New emissions limits squeeze coal plants
BY ART GOLAB Staff Reporter September 20, 2013 9:42PM
John Patsch/Staff Photographer 08/27/03 Coal is piled by Midest Generation's Will County Station in Romeoville. The Bush Administration relaxed rules for coal fired power plants.
Updated: October 22, 2013 6:16AM
Coal-fired power plants, already an endangered species in Illinois, will be further threatened by new emissions limits announced by President Barack Obama’s administration Friday.
The new Environmental Protection Agency rules, meant to help address climate change, apply only to new power plants, and put the first nationwide limits on carbon dioxide emissions.
“We know this is not just about melting glaciers,” said EPA administrator Gina McCarthy. “Climate change — caused by carbon pollution — is one of the most significant public health threats of our time. That’s why EPA has been called to action.”
Power plants using cheaper and cleaner natural gas will have no trouble meeting the standards, but there is no proven technology that would enable new commercial-scale coal plants to stay within the limits.
And though the rules have no immediate affect on the 13 coal-fired power plants already operating in Illinois, they are likely to influence new EPA rules aimed at existing plants.
“What gives us concern is if they are this stringent for the new plants, are they going to be similarly stringent next year when they come out with a proposal for existing plants,” said Phillip Gonet, president of the Illinois Coal Association.
“I’m convinced that this administration wants to put coal out of business and this is the way its being done,” Gonet said.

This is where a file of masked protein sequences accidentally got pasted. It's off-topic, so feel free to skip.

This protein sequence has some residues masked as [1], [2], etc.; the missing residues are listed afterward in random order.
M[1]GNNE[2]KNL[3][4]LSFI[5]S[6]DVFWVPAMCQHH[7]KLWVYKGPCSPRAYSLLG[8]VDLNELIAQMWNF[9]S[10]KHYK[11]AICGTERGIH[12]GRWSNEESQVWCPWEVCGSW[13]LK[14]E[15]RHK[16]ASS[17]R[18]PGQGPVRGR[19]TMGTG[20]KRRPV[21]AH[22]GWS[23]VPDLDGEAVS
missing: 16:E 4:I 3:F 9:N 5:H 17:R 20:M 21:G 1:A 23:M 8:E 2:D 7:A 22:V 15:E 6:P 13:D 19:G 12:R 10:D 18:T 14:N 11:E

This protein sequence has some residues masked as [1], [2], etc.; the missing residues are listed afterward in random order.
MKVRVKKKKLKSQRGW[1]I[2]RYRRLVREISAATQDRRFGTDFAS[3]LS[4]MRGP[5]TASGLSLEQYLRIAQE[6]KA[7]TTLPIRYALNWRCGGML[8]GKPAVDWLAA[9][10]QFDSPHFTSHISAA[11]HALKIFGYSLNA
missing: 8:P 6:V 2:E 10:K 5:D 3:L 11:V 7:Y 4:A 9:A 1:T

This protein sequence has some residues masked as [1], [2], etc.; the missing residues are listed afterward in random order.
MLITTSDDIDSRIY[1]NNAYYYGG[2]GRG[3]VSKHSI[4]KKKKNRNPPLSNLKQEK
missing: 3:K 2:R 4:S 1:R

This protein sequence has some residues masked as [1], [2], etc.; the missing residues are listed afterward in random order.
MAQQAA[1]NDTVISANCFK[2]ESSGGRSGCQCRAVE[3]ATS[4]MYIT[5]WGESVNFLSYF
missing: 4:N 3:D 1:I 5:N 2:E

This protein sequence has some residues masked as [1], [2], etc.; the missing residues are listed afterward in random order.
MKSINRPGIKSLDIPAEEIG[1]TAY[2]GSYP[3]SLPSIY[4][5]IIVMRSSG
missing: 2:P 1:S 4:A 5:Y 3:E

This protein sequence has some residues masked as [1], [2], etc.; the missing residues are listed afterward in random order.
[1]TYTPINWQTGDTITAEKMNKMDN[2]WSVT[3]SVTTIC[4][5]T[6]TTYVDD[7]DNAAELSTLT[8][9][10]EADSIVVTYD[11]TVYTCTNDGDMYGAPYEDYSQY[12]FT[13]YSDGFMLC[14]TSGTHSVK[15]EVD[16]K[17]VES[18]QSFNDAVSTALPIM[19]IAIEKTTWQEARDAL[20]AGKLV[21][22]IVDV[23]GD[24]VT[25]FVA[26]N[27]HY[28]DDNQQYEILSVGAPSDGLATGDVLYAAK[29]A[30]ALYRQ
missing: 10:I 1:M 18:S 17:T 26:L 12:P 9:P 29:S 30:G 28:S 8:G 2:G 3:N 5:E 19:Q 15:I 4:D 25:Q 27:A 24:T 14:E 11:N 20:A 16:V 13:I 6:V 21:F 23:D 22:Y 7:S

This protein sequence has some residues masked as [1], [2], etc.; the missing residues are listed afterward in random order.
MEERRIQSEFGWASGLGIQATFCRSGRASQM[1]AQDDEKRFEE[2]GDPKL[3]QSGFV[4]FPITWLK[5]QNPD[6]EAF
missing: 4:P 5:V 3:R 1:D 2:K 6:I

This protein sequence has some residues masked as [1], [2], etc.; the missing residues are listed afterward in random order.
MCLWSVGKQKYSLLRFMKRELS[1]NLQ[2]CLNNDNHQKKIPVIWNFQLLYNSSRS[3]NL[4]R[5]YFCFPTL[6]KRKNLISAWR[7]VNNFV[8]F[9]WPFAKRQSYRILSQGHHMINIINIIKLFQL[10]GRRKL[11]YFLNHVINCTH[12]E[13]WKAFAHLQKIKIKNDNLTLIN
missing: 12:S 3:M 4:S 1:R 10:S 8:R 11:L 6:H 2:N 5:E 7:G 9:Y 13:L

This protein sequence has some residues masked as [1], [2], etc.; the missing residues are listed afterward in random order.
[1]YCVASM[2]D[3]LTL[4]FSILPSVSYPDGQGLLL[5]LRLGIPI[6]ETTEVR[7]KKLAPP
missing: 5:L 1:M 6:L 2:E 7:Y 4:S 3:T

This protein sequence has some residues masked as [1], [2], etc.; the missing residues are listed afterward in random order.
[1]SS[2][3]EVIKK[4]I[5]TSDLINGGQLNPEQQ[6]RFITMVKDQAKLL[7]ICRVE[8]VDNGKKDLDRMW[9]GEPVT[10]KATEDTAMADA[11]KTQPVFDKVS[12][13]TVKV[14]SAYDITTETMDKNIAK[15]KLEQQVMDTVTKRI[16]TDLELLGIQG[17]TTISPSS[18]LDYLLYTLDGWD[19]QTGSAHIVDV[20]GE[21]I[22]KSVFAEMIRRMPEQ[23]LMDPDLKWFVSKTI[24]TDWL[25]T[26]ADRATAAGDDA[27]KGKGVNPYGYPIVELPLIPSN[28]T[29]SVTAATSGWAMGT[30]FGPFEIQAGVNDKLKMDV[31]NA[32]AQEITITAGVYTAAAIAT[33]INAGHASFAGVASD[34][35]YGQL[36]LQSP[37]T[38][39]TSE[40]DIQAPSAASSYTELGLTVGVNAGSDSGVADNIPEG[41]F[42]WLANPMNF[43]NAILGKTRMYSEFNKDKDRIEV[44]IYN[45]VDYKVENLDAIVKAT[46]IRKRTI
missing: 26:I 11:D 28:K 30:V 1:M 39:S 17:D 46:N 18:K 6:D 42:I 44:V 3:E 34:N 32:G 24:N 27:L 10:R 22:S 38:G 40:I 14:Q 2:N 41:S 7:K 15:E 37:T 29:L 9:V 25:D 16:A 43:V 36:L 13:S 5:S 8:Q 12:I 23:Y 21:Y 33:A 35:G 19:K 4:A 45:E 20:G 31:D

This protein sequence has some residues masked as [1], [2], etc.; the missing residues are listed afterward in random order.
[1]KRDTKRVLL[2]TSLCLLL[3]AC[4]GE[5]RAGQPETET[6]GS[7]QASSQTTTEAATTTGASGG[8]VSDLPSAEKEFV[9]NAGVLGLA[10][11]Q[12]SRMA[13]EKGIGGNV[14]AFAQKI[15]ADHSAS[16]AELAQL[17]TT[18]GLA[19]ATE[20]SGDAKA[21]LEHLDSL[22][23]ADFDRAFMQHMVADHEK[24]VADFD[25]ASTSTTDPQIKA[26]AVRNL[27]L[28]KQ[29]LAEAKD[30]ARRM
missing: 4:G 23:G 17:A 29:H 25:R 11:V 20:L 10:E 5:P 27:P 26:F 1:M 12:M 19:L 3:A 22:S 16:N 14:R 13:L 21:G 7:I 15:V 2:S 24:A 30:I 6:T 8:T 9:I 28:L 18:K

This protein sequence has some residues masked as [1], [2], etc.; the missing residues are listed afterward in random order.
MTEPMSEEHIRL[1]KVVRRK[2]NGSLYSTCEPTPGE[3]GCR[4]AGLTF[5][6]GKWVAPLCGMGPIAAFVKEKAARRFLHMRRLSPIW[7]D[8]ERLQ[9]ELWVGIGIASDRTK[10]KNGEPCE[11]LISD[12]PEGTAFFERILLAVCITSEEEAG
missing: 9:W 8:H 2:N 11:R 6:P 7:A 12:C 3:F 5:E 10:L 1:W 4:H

But another Democrat, Gov. Pat Quinn, gets a pass from Gonet, who said the state has been cooperating with the industry on mining permits. “Governor Quinn’s been pretty supportive for coal,” said Gonet.
Coal power plants already have been hurt by competition from plants fueled by natural gas. Gas prices have fallen to the point where it costs about the same as coal, but gas does not require as many expensive pollution controls.
Meanwhile, some coal power plants in Illinois are not meeting current state emissions standards, and have gotten more time from the state to do so.
Now the new federal regulation, combined with new competition, does not bode well for the coal power industry here, said Julien Dumoulin-Smith, an analyst for UBS Securities in New York.
“Illinois is one of the states that is probably going to see the most amount of coal plant retirement announcements of any state in the country over the next 24 months,” Dumoulin-Smith said.
Already Midwest Generation, a company operating in bankruptcy, has closed two Chicago plants on the Southwest Side rather than invest in better pollution controls.
“Today coal is not competing effectively in the electricity marketplace,” said Howard Learner, executive director of the Environmental Law and Policy Center.
“Natural gas, nuclear and wind power are out-competing coal plants,” Learner said.
However, impact on Illinois coal mines may not be as great, mostly due to rising foreign demand for the state’s coal, according to Gonet.
About 85 percent of the Illinois’ lower cost, high-sulphur coal is shipped out of state. Right now, most of it goes to east coast power plants equipped with scrubbers to remove the sulphur and other pollutants.
Illinois power plants have mostly used higher cost, low-sulphur coal from Wyoming, in order to spend less on pollution controls.